Over the past 20 years, Portugal has gone through a boom, a slump, a sudden stop, and now a timid recovery. Unemployment has decreased, but remains high, and output is still far below potential. Competitiveness has improved, but more is needed to keep the current account in check as the economy recovers. Private and public debt are high, both legacies of the boom, the slump and the sudden stop. Productivity growth remains low. Because of high debt and low growth, the recovery remains fragile.
We review the history and the main mechanisms at work. We then review a number of policy options, from fiscal consolidation to fiscal expansion, cleaning up of non-performing loans, labor market reforms, product market reforms, and euro exit.
We argue that at this point, the main focus of macroeconomic policy should be twofold. The first is the treatment of non-performing loans, which would allow for an increase in demand in the short run and an increase in supply in the medium run. We argue that, to the extent that such treatment requires recapitalization, it may make sense to finance it through an increased fiscal deficit, even in the face of high public debt. The second is product market reforms, and reforms aimed at increasing micro-flexibility in the labor market.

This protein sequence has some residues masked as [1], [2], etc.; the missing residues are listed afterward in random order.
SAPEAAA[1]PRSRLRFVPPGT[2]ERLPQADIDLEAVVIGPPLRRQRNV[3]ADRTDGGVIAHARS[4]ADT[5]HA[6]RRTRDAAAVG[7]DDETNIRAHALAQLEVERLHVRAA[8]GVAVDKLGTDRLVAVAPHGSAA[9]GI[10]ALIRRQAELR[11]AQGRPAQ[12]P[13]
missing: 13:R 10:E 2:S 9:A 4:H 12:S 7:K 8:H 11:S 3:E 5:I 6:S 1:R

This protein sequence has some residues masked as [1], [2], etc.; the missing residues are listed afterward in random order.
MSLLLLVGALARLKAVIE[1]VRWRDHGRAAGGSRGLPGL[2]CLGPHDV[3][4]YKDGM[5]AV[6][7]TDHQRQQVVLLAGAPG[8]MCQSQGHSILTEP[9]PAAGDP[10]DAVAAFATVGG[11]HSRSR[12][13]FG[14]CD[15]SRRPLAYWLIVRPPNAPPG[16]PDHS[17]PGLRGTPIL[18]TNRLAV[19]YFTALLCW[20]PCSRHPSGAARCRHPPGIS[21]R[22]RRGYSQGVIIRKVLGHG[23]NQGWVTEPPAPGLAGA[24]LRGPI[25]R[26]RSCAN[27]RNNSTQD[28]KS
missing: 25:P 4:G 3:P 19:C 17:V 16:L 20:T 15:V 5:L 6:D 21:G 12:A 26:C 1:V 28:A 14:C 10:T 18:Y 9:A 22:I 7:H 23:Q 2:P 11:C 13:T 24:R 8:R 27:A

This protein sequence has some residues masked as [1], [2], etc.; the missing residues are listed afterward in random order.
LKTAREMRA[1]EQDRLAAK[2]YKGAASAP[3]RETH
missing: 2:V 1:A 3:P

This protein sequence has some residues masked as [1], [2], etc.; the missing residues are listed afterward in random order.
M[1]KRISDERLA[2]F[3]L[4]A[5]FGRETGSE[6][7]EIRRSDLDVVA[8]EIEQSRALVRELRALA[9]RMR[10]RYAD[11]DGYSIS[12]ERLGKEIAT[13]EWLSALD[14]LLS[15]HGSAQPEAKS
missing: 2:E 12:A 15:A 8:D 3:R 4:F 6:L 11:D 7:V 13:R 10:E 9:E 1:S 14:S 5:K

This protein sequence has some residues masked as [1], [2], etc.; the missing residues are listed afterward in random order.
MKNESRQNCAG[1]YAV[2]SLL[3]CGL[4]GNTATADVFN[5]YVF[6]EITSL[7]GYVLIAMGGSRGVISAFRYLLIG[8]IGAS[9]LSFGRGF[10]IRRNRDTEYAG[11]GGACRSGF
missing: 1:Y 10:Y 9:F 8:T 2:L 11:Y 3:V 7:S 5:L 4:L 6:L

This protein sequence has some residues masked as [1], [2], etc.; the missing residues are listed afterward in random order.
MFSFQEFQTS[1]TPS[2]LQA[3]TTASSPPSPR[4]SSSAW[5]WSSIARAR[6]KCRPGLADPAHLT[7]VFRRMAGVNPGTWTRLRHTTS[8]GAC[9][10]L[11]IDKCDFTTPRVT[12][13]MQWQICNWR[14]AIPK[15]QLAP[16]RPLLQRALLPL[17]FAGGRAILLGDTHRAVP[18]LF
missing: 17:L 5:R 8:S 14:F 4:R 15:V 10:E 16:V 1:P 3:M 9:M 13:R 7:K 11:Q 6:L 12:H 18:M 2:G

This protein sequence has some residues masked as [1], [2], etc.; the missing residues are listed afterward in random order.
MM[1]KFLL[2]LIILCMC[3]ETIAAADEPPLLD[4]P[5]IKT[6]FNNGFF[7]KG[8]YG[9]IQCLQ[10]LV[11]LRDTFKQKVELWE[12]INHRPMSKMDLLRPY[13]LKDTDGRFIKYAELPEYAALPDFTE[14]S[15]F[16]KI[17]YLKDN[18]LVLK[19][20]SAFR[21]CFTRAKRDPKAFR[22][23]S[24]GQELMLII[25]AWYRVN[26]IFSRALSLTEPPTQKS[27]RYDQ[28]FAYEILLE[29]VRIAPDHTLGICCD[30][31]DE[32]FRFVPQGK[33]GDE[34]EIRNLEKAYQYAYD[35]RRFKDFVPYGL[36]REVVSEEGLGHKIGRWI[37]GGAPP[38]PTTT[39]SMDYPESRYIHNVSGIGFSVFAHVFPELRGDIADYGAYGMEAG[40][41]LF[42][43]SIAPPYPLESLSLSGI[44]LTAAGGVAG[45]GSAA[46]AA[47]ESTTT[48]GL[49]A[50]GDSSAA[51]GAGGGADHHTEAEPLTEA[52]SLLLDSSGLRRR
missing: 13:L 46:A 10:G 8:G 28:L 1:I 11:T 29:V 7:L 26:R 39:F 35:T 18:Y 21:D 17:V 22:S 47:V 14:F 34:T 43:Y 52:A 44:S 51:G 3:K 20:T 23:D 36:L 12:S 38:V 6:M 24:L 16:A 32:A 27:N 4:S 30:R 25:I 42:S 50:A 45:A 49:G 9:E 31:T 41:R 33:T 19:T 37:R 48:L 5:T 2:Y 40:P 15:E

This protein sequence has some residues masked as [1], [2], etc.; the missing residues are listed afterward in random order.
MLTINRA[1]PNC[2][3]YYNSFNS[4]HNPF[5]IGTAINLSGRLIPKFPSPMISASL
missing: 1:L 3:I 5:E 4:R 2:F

Symmetrically, we also argue that at this point, some policies would be un- desirable, among them faster fiscal consolidation, measures aimed at decreasing nominal wages and prices, and euro exit.
Click here to go to the paper by Olivier Blanchard and Pedro Portugal.